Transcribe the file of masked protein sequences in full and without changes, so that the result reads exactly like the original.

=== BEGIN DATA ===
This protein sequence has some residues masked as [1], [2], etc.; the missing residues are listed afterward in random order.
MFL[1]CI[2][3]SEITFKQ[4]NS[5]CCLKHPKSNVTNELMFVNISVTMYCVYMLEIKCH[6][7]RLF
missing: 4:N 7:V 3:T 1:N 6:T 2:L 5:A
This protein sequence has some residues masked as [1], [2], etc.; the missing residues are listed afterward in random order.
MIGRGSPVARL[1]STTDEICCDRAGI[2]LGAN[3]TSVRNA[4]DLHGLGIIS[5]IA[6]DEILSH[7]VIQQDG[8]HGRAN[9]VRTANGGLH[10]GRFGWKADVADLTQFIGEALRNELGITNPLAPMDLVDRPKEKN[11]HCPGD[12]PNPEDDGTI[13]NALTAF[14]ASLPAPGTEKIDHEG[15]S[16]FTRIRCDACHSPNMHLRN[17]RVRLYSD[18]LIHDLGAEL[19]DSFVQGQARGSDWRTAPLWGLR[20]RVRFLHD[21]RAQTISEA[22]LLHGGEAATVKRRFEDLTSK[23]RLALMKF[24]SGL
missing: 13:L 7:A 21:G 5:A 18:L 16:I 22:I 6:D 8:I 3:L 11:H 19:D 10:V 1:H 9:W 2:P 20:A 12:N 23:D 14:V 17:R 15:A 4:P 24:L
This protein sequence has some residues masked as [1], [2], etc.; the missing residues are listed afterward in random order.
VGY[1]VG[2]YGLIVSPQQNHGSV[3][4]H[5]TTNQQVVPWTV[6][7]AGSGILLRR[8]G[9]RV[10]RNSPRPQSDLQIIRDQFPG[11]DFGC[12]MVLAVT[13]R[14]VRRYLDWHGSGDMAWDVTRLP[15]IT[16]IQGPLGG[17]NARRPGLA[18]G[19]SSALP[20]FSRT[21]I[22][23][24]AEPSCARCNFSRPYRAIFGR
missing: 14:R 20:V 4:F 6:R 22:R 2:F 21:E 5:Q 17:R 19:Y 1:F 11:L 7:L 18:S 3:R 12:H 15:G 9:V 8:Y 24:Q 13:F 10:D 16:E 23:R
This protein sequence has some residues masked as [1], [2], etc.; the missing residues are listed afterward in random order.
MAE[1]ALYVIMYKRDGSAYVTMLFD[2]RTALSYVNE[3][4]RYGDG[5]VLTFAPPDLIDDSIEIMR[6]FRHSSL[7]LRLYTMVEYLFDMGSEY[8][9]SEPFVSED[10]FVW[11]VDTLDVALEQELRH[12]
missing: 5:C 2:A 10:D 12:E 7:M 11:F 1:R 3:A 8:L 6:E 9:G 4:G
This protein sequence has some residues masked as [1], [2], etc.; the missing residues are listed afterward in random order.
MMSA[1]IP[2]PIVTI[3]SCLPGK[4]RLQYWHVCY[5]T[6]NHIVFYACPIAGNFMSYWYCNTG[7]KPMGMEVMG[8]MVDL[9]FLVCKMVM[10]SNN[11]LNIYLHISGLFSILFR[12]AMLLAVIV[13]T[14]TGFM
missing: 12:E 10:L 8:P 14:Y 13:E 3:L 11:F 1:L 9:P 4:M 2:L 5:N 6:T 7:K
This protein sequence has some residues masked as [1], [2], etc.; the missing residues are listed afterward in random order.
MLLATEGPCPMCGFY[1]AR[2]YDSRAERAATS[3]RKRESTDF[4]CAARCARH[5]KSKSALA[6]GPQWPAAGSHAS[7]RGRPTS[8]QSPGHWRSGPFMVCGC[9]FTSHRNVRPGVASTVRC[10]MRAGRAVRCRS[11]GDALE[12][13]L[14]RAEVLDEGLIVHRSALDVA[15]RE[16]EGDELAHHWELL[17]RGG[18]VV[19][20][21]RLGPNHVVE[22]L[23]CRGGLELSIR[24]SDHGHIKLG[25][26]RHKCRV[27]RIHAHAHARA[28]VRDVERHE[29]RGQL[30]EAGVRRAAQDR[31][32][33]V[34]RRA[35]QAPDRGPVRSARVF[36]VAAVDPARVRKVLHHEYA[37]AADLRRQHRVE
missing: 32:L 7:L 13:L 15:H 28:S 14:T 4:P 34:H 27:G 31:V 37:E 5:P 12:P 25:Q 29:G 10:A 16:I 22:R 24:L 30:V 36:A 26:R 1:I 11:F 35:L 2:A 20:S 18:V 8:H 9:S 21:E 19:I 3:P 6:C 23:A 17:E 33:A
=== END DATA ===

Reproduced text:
This protein sequence has some residues masked as [1], [2], etc.; the missing residues are listed afterward in random order.
MFL[1]CI[2][3]SEITFKQ[4]NS[5]CCLKHPKSNVTNELMFVNISVTMYCVYMLEIKCH[6][7]RLF
missing: 4:N 7:V 3:T 1:N 6:T 2:L 5:A
This protein sequence has some residues masked as [1], [2], etc.; the missing residues are listed afterward in random order.
MIGRGSPVARL[1]STTDEICCDRAGI[2]LGAN[3]TSVRNA[4]DLHGLGIIS[5]IA[6]DEILSH[7]VIQQDG[8]HGRAN[9]VRTANGGLH[10]GRFGWKADVADLTQFIGEALRNELGITNPLAPMDLVDRPKEKN[11]HCPGD[12]PNPEDDGTI[13]NALTAF[14]ASLPAPGTEKIDHEG[15]S[16]FTRIRCDACHSPNMHLRN[17]RVRLYSD[18]LIHDLGAEL[19]DSFVQGQARGSDWRTAPLWGLR[20]RVRFLHD[21]RAQTISEA[22]LLHGGEAATVKRRFEDLTSK[23]RLALMKF[24]SGL
missing: 13:L 7:A 21:G 5:A 18:L 16:I 22:I 6:D 8:I 3:L 11:H 19:D 10:V 1:H 9:W 2:P 20:A 12:N 23:D 14:V 17:R 15:A 4:P 24:L
This protein sequence has some residues masked as [1], [2], etc.; the missing residues are listed afterward in random order.
VGY[1]VG[2]YGLIVSPQQNHGSV[3][4]H[5]TTNQQVVPWTV[6][7]AGSGILLRR[8]G[9]RV[10]RNSPRPQSDLQIIRDQFPG[11]DFGC[12]MVLAVT[13]R[14]VRRYLDWHGSGDMAWDVTRLP[15]IT[16]IQGPLGG[17]NARRPGLA[18]G[19]SSALP[20]FSRT[21]I[22][23][24]AEPSCARCNFSRPYRAIFGR
missing: 14:R 20:V 4:F 6:R 22:R 2:F 21:E 5:Q 17:R 19:Y 1:F 11:L 7:L 18:S 3:R 12:H 15:G 9:V 8:Y 24:Q 13:F 10:D 16:E 23:R
This protein sequence has some residues masked as [1], [2], etc.; the missing residues are listed afterward in random order.
MAE[1]ALYVIMYKRDGSAYVTMLFD[2]RTALSYVNE[3][4]RYGDG[5]VLTFAPPDLIDDSIEIMR[6]FRHSSL[7]LRLYTMVEYLFDMGSEY[8][9]SEPFVSED[10]FVW[11]VDTLDVALEQELRH[12]
missing: 5:C 2:A 10:D 12:E 7:M 11:F 1:R 3:A 8:L 6:E 9:G 4:G
This protein sequence has some residues masked as [1], [2], etc.; the missing residues are listed afterward in random order.
MMSA[1]IP[2]PIVTI[3]SCLPGK[4]RLQYWHVCY[5]T[6]NHIVFYACPIAGNFMSYWYCNTG[7]KPMGMEVMG[8]MVDL[9]FLVCKMVM[10]SNN[11]LNIYLHISGLFSILFR[12]AMLLAVIV[13]T[14]TGFM
missing: 12:E 10:L 8:P 14:Y 13:E 3:L 11:F 1:L 9:P 4:M 2:L 5:N 6:T 7:K
This protein sequence has some residues masked as [1], [2], etc.; the missing residues are listed afterward in random order.
MLLATEGPCPMCGFY[1]AR[2]YDSRAERAATS[3]RKRESTDF[4]CAARCARH[5]KSKSALA[6]GPQWPAAGSHAS[7]RGRPTS[8]QSPGHWRSGPFMVCGC[9]FTSHRNVRPGVASTVRC[10]MRAGRAVRCRS[11]GDALE[12][13]L[14]RAEVLDEGLIVHRSALDVA[15]RE[16]EGDELAHHWELL[17]RGG[18]VV[19][20][21]RLGPNHVVE[22]L[23]CRGGLELSIR[24]SDHGHIKLG[25][26]RHKCRV[27]RIHAHAHARA[28]VRDVERHE[29]RGQL[30]EAGVRRAAQDR[31][32][33]V[34]RRA[35]QAPDRGPVRSARVF[36]VAAVDPARVRKVLHHEYA[37]AADLRRQHRVE
missing: 32:L 7:L 13:L 15:H 28:S 14:T 4:P 34:H 27:G 31:V 37:E 5:P 12:P 25:Q 29:G 10:A 16:I 22:R 24:L 30:V 36:A 26:R 1:I 11:F 35:L 2:A 20:S 18:V 8:H 9:S 21:E 19:I 3:P 6:C 23:A 17:E 33:A